Designing Parts for 3D printing

A project log for 3D Printed Raspberry Pi Security Camera System

This is a project using my 3D printed Camera Housing Design, Raspberry Pi, and Open Source Motion Software

tlankford01tlankford01 09/13/2015 at 18:200 Comments
STL's for Camera

The Lankford Group's 3D Hub

In the above link you will go to my thingiverse page and be able to download the files to 3D print this object. If you do not have a 3D Printer you can go to 3D Hubs and order from my hub or from a hub closer to you. I will give the actual instructions for 3D printing on the next step. This step is more of a discussion of designing parts for additive manufacturing while adhering to industrial design principals

The pictures for this step are 3 of the 8 pieces that are required to build this camera housing. I wanted to show what I am starting to do in my designs to look more and more commercial. The goal is to create an item that is virtually indistinguishable in quality and appearance, from an item that can be purchased on the market.

The disc shaped piece is the inner camera cone and recess to hold the 38mm acrylic protective lens. On the side we can see in the rendering, we also see the screw hole supports and fitted recess for the actual camera board. Adding these make for a strong piece but also shelling out the design also makes for a lighter piece that looks like a piece that came from a factory. Lighter pieces also translate into less filament used and faster printing times.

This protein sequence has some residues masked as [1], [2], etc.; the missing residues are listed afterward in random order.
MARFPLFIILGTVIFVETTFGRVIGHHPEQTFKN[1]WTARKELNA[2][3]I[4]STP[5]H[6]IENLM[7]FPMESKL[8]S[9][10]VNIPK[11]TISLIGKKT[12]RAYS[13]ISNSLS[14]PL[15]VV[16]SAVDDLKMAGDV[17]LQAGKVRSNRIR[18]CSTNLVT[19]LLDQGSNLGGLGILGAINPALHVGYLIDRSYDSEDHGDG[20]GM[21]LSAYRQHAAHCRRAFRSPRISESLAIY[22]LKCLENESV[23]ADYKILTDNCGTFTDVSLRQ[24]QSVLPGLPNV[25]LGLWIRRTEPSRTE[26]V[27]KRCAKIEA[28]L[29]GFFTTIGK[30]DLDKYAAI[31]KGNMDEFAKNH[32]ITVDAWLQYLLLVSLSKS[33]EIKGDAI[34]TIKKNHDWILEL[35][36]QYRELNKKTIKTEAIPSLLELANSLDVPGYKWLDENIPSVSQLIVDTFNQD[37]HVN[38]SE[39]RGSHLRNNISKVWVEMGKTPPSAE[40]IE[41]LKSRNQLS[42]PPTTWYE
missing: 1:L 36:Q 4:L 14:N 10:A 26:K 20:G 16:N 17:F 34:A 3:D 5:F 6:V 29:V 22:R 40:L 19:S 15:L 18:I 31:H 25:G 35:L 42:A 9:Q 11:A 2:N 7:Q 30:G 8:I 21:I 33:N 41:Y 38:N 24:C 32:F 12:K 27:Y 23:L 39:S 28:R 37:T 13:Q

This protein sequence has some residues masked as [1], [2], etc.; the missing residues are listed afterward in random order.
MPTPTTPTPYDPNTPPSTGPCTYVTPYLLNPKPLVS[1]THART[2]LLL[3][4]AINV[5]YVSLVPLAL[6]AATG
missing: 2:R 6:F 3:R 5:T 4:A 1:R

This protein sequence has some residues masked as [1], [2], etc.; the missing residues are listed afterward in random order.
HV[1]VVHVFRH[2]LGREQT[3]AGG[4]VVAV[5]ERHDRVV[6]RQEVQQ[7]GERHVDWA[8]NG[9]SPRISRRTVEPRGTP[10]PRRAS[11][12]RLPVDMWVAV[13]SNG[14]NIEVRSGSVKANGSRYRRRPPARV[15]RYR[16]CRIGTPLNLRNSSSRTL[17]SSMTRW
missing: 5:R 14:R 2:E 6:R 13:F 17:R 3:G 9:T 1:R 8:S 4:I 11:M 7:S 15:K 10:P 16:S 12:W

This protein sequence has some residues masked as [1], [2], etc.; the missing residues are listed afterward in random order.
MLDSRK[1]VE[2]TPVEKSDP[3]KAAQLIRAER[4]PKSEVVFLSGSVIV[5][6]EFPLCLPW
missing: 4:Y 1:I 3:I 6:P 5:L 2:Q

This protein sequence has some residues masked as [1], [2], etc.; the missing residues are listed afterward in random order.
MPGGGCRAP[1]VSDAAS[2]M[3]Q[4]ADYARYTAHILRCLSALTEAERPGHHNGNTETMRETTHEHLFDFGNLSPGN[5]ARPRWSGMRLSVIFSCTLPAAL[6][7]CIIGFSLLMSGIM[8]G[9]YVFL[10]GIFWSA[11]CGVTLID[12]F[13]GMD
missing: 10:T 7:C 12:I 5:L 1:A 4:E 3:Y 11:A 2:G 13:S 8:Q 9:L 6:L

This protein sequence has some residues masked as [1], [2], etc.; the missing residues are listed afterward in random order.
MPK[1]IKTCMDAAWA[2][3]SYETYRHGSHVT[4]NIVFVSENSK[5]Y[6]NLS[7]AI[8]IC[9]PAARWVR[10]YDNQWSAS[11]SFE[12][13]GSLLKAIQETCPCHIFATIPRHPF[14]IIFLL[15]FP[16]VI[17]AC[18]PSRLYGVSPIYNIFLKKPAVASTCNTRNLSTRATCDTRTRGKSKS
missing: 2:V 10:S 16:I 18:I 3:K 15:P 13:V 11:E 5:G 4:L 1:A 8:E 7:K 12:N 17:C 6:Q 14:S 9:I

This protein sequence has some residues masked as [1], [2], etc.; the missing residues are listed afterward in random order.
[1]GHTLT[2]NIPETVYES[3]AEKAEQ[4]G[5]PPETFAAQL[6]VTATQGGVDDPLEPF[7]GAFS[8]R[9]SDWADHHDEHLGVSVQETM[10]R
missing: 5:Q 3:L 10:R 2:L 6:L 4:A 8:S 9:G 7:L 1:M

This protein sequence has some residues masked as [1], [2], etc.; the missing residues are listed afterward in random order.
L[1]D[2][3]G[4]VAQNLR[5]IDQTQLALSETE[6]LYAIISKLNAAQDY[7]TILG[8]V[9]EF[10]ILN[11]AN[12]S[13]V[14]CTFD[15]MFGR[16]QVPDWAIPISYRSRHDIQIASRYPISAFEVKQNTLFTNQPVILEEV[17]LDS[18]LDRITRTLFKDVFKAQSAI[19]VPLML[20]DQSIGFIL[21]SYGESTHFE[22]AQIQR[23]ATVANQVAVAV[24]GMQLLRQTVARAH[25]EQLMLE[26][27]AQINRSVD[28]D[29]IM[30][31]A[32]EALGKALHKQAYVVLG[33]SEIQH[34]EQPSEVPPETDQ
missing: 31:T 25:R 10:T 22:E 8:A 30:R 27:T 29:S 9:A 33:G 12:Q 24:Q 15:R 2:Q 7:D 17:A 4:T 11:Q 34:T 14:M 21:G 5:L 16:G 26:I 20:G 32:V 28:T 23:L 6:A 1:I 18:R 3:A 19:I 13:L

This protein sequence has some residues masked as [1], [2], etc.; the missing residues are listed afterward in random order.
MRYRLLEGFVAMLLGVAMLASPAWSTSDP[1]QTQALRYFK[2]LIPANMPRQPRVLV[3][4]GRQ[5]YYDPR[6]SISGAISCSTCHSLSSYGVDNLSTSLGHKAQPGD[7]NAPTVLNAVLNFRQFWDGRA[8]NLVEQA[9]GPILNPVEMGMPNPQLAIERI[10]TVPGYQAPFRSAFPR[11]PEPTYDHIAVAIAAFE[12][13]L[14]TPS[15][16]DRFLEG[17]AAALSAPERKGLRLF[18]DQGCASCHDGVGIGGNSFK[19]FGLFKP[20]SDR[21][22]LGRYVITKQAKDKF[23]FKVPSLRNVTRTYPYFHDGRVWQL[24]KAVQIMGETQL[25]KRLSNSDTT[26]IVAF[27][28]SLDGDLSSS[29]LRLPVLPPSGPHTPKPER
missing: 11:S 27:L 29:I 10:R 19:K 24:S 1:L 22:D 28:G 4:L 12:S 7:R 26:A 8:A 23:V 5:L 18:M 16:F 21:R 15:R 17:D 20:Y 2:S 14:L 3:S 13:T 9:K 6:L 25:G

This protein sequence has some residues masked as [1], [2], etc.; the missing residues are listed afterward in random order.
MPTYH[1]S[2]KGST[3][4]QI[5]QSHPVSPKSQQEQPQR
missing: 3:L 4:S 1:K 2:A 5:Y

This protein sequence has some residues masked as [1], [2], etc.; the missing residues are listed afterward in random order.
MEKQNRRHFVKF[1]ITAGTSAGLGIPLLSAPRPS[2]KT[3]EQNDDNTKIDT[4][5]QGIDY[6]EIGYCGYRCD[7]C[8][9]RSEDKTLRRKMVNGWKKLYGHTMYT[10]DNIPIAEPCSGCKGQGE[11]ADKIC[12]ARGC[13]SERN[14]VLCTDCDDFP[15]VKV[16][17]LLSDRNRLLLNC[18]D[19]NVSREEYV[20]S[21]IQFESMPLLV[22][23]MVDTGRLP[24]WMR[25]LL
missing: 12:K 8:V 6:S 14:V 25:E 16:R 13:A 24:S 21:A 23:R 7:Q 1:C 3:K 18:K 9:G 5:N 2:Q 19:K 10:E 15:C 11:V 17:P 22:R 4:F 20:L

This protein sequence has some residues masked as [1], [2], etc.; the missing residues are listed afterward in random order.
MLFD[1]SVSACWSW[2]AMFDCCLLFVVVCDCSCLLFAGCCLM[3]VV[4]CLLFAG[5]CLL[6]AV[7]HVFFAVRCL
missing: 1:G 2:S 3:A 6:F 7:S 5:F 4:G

The second piece is actually the bottom mount of the entire camera cylinder housing. It is an exterior finished piece as well as structural. To make a piece strong and attractive we fillet (curve) the edges especially perpendicular support pieces. This smooths everything but also provides base support to cross connected pieces. Finally we recess our screw locations and we use stainless steel button head screws. The screw heads are exposed so these will not rust and they are also attractive since the head is rounded.

Our final example is the main housing. it is printed without supports and is strong and has integrated hardware locations to secure everything in place. The Raspberry Pi is secured to its own mounting posts and the wires are all routed through a specific channel to keep them secure, dry, neat and out of the way. We will see more examples in the printing and assembly steps.